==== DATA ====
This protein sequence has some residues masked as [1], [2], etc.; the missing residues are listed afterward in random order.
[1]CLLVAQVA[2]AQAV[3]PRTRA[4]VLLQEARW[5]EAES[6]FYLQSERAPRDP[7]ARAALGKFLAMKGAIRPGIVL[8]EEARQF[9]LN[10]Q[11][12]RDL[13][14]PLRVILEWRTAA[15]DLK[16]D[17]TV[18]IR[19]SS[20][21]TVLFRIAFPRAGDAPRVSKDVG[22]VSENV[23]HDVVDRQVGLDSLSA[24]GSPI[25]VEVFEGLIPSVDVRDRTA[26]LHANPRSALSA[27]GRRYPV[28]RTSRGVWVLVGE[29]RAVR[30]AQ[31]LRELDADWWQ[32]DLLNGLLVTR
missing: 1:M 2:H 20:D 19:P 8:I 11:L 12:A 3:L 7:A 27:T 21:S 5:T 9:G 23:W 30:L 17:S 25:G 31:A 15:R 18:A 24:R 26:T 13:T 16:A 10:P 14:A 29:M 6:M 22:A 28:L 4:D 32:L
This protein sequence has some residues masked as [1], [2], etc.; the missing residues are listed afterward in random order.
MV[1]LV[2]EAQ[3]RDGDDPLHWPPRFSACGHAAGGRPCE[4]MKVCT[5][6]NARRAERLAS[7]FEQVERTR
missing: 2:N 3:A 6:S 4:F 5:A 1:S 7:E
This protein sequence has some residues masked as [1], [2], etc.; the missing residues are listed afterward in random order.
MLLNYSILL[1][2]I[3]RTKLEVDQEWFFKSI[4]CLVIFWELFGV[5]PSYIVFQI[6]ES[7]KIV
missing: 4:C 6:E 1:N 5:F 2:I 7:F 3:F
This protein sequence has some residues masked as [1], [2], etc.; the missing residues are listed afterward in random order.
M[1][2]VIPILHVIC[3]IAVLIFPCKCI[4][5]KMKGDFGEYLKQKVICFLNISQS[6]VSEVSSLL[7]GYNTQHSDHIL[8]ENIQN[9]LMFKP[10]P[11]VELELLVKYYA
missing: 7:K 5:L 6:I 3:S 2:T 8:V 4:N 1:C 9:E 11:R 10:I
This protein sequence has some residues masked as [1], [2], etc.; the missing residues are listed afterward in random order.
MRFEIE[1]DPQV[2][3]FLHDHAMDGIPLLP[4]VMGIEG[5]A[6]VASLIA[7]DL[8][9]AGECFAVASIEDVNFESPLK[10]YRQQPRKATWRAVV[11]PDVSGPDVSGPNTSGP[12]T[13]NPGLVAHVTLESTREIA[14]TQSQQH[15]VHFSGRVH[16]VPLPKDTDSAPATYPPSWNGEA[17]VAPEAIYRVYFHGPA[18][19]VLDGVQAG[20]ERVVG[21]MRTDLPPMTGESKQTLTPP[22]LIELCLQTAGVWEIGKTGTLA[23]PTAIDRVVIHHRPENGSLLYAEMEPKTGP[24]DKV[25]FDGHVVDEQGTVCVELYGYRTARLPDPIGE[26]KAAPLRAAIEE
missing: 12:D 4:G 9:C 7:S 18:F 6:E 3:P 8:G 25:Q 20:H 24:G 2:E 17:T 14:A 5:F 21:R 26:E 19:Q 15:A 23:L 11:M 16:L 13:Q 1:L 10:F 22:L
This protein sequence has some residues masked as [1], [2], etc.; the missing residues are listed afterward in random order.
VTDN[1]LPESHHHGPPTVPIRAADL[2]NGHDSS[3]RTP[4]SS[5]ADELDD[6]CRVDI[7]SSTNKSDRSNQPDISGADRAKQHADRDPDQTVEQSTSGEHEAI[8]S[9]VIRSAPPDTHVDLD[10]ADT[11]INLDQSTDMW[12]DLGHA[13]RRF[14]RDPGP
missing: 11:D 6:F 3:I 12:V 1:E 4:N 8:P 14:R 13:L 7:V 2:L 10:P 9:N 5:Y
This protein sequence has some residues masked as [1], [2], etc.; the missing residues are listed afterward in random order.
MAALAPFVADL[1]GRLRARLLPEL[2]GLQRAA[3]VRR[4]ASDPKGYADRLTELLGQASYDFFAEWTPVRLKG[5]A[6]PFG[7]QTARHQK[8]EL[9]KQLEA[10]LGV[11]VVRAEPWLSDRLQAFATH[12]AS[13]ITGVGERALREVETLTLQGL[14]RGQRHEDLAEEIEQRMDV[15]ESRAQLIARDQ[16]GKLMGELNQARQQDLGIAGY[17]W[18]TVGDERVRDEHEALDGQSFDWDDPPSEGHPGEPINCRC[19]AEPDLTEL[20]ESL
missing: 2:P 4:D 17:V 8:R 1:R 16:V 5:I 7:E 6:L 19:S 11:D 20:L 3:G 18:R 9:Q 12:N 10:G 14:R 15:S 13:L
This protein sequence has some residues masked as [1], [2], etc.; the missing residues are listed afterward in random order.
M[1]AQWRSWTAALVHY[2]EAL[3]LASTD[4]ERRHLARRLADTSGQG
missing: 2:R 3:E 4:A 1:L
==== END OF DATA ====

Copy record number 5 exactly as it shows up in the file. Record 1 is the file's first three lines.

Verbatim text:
This protein sequence has some residues masked as [1], [2], etc.; the missing residues are listed afterward in random order.
MRFEIE[1]DPQV[2][3]FLHDHAMDGIPLLP[4]VMGIEG[5]A[6]VASLIA[7]DL[8][9]AGECFAVASIEDVNFESPLK[10]YRQQPRKATWRAVV[11]PDVSGPDVSGPNTSGP[12]T[13]NPGLVAHVTLESTREIA[14]TQSQQH[15]VHFSGRVH[16]VPLPKDTDSAPATYPPSWNGEA[17]VAPEAIYRVYFHGPA[18][19]VLDGVQAG[20]ERVVG[21]MRTDLPPMTGESKQTLTPP[22]LIELCLQTAGVWEIGKTGTLA[23]PTAIDRVVIHHRPENGSLLYAEMEPKTGP[24]DKV[25]FDGHVVDEQGTVCVELYGYRTARLPDPIGE[26]KAAPLRAAIEE
missing: 12:D 4:G 9:C 7:S 18:F 6:E 3:P 8:G 25:Q 20:H 24:G 2:E 17:T 14:A 5:F 21:R 26:E 19:Q 15:A 23:L 11:M 16:L 13:Q 1:L 10:F 22:L